By Brian Waple
Snow, snow, beautiful snow … we got close to a foot of snow at the house Sunday night … makes up for the past couple of years! As I was looking at the snow Monday morning, it made me think of Martin’s message this past Sunday regarding shame. Everyone deals with it — believer and unbeliever alike. It’s one of the unfortunate byproducts of our fallen nature. Early on in Genesis, we first hear about shame: “At that moment their eyes were opened, and they suddenly felt shame at their nakedness. So they sewed fig leaves together to cover themselves” (Genesis 3:7 NLT). Can you imagine what that must have felt like? Everything is going so perfectly well, and suddenly you think, “I am bad.”
So, what does this talk about shame have to do with the snow? Well, think about it: the beautiful white stuff covers the frozen ground beneath. Just like the fig leaves covered the shame of Adam and Eve. Just like we do when we present our “front stage” selves to others, hiding what’s going on in the back stage. But the back stage is still there, and in the midst of the back stage, among other things, lies our shame.
As Martin said, it’s not easy dealing with shame. It takes a brave person to face the fact that they are living with shame in one form or another. Shame permeates pretty much everything we do. It can even affect the good things we do. But it is when we are brave that we allow people into our backstage … into our shame (and make no mistake, it’s probably one of the bravest things we’ll ever do). It doesn’t make it any less messy, however. But, when we become vulnerable and allow people in, it’s kind of like melting snow through which we start to see the slushy, dirty ground underneath. The ugliness is still there, but if we are willing to confront the ugliness, surrender it to God, and seek encouraging and loving community to help us deal with the ugliness, through God’s grace, mercy, and love, the ugliness will be replaced with what lies at our core — God’s beautifully created image bearer.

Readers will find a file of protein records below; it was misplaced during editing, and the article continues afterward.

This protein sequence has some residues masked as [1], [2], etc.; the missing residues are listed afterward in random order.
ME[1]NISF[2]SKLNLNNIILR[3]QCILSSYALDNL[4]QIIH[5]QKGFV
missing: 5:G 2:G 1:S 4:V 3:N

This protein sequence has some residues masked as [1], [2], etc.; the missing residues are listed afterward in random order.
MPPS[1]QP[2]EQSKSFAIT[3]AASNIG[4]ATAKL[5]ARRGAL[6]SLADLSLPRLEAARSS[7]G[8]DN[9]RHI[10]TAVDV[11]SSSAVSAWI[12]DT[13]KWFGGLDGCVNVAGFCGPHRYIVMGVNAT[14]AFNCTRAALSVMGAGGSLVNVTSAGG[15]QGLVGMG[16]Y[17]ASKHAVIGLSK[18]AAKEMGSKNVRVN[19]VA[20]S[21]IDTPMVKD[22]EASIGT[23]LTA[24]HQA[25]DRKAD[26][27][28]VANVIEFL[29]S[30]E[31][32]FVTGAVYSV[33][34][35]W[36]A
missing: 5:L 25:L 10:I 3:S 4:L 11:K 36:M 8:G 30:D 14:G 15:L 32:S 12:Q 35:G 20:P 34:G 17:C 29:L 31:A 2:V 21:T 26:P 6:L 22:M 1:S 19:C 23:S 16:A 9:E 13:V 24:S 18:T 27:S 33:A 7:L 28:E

But, taking that first step, being brave enough to admit your shame and ask someone to walk with you as you address your shame — that is how we face and overcome our shame, being willing to accept that we are not perfect people, but in our imperfection we are accepted by God and we are worthy of love and belonging. It is only then that our shame, like the snow, begins to melt away, revealing God’s beautiful creation underneath.
“This means that anyone who belongs to Christ has become a new person. The old life is gone; a new life has begun.” (2 Corinthians 5:17 NLT)